Taliesin West, Phoenix
Taliesin West was the last item on our itinerary before heading home and as alluded to in my previous blog entry, warranted its own dedicated blog entry.
Located 30 miles north of Phoenix, Taliesin West was the architectural school of renowned 20th century architect Frank Lloyd Wright. Built in 1937, Frank Lloyd Wright lived in its residential quarters until his death in 1959.
Built on the brow of a hill rather than on the hill itself in order to avoid spoiling the hill’s profile (Taliesin means “shining brow”), Taliesin West was a prime example of what our guide referred to as “organic architecture” (namely, architecture that uses the natural environment, time period and people as the basis for its design) and had a timeless, if utterly bizarre, aesthetic.
Frank Lloyd Wright famously loathed traditional, box-shaped buildings, deeming them “fascist”. He also hated the traditional notion of being greeted by a “grand foyer” when entering a house and having everything branch off this foyer in predictable fashion. Instead, he felt that architecture should be “discovered”, revealed to you as you moved through it rather than all at once; akin to the experience of reading a novel. As such, Taliesin West was the antithesis of a box, consisting of multiple organic-shaped structures containing open-plan areas and concealed, non-obvious entrances. Though this meant that it was interesting to look at, it also made it really quite difficult to photograph (as the photos in this blog entry demonstrate).
The decor was a mix of Asian (Frank Lloyd Wright loved Japan and thought it was the most romantic place in the world), Native American (a colour that featured throughout was Cherokee red, Frank Lloyd Wright’s favourite colour), The Flinstones (most of the exterior walls consisted of local desert rocks, stacked within wood forms and filled with concrete – also referred to as “desert masonry”) and space age futurism.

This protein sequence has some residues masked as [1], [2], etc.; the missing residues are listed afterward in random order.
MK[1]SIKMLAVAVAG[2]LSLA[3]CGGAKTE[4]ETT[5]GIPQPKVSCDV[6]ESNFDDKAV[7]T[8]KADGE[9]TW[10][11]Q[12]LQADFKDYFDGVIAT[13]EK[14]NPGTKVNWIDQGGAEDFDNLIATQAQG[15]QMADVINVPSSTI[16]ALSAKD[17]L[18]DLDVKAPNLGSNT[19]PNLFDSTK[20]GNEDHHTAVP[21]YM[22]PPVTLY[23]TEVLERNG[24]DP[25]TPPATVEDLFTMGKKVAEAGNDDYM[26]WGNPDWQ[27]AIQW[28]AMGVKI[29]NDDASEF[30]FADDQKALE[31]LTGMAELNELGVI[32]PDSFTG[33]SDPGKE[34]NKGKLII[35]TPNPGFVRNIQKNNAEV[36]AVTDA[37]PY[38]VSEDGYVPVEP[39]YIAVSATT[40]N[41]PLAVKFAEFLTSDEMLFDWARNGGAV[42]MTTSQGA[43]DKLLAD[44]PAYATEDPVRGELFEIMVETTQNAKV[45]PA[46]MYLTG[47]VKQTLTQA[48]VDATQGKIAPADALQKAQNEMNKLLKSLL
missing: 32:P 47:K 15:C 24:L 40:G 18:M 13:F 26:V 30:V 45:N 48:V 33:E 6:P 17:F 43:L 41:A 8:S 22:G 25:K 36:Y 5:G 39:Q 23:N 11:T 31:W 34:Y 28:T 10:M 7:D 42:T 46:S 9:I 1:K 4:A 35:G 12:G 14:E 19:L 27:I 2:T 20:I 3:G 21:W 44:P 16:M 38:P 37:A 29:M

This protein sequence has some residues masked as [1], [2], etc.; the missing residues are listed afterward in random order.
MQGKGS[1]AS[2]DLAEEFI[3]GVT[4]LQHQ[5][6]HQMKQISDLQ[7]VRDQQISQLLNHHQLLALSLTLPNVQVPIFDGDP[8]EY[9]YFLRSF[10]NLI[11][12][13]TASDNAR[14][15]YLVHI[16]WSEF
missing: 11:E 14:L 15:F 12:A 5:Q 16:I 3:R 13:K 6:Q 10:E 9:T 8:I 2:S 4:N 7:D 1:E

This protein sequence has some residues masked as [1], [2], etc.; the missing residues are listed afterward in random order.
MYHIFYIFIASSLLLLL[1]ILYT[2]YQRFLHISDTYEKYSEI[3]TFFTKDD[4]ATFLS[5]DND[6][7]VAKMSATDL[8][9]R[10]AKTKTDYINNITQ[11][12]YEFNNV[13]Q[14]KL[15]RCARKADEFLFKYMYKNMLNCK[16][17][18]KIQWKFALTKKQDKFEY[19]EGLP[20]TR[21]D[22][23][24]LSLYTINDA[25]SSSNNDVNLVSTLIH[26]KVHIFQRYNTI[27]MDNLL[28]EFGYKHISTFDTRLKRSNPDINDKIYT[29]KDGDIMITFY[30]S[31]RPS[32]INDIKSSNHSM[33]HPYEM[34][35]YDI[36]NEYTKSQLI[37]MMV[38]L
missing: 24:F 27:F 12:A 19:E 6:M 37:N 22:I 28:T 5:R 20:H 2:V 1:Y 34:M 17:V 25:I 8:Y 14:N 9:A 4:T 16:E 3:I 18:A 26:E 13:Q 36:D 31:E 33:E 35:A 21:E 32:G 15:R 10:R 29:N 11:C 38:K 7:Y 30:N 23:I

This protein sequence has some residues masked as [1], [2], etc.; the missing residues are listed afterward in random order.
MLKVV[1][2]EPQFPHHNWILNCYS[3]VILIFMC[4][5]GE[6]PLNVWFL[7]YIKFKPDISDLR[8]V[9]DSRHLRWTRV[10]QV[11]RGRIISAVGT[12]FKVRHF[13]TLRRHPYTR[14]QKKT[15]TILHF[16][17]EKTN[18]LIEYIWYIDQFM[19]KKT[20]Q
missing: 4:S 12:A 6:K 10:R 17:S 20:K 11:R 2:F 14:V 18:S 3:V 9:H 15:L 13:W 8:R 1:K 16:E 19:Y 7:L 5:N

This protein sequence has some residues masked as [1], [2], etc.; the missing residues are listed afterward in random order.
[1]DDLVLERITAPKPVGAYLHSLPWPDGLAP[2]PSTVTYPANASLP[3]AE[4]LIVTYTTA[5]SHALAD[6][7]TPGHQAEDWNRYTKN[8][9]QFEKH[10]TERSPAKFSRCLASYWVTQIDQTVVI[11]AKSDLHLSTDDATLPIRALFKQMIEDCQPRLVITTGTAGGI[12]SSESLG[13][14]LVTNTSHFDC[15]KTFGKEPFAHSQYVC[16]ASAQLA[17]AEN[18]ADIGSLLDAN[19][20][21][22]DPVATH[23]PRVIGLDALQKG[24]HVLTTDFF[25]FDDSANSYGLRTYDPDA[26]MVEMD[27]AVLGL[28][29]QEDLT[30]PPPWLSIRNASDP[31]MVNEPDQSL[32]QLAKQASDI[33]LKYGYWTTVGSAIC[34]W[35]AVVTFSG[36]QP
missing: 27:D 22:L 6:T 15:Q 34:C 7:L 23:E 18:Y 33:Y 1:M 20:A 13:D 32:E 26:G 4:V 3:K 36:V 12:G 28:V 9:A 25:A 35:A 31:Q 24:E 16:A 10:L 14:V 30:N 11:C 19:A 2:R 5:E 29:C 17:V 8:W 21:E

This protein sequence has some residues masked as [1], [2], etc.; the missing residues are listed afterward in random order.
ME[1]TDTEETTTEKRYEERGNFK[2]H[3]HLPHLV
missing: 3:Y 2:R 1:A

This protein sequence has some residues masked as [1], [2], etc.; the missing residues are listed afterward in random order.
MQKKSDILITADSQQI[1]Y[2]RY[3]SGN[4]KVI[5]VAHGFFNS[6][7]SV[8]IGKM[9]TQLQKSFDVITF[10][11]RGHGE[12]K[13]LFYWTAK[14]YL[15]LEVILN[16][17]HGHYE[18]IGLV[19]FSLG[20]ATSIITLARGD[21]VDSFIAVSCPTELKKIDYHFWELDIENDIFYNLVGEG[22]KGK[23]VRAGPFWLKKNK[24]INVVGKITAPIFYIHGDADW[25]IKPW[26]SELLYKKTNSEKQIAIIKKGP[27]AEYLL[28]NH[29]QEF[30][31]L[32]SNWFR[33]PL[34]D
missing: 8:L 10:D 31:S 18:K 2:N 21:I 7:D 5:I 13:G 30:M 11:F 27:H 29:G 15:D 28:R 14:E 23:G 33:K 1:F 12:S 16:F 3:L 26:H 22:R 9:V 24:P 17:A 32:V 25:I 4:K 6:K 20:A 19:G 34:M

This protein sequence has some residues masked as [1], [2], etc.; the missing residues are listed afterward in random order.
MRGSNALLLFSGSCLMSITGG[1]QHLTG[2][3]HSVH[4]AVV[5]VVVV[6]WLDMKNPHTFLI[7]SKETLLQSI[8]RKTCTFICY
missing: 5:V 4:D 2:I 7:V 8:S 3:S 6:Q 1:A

Frank Lloyd Wright designed everything in the complex down to each individual item of furniture and the rooms were full of design features that reflected his personal likes and dislikes. The living room, for instance, was furnished with very low-level parallelogram-shaped seating. This is because Frank Lloyd Wright was 5’6 and considered people over 5’7 to be a waste of space and in his view, standing people (especially tall ones) defaced his architecture.
There was also an absence of art on the walls, something Frank Lloyd Wright generally insisted upon throughout his buildings. This rule apparently extended to homes that he designed for other people – on one of his regular, unannounced inspections of a house he had designed, he saw that a client had hung a huge Picasso on the wall and demanded that it be removed immediately.
Some of Frank Lloyd Wright‘s design choices proved impractical. For instance, he hated traditional guttering systems as he felt that they disfigured the exterior of a building but the internal concealed guttering system that he had designed for Taliesin West meant that the house was decidedly leaky judging by the amount of buckets collecting rainwater dotted about the place.
In addition, he originally designed many of the rooms to be completely open to the elements (he thought that glass would spoil the overall aesthetic) but conceded that this was unworkable in the desert heat during the summer months and installed glass panels throughout the house in 1947. However, he refused to move anything around to accommodate these glass panels, stubborn man that he was, choosing instead to build the glass panels around small items such as earthenware pots.
Other notable rooms included the surprisingly small bedrooms arranged around and opening via sliding doors onto a courtyard, Frank Lloyd Wright’s private office with its tiny desk, a strange almost windowless bunker-type room used for private dining and for screening unedited Hollywood motion pictures often lasting up to 10-12 hours and finally, a theatre entirely upholstered in Cherokee red where he forced his architecture students to perform musical recitals every year.
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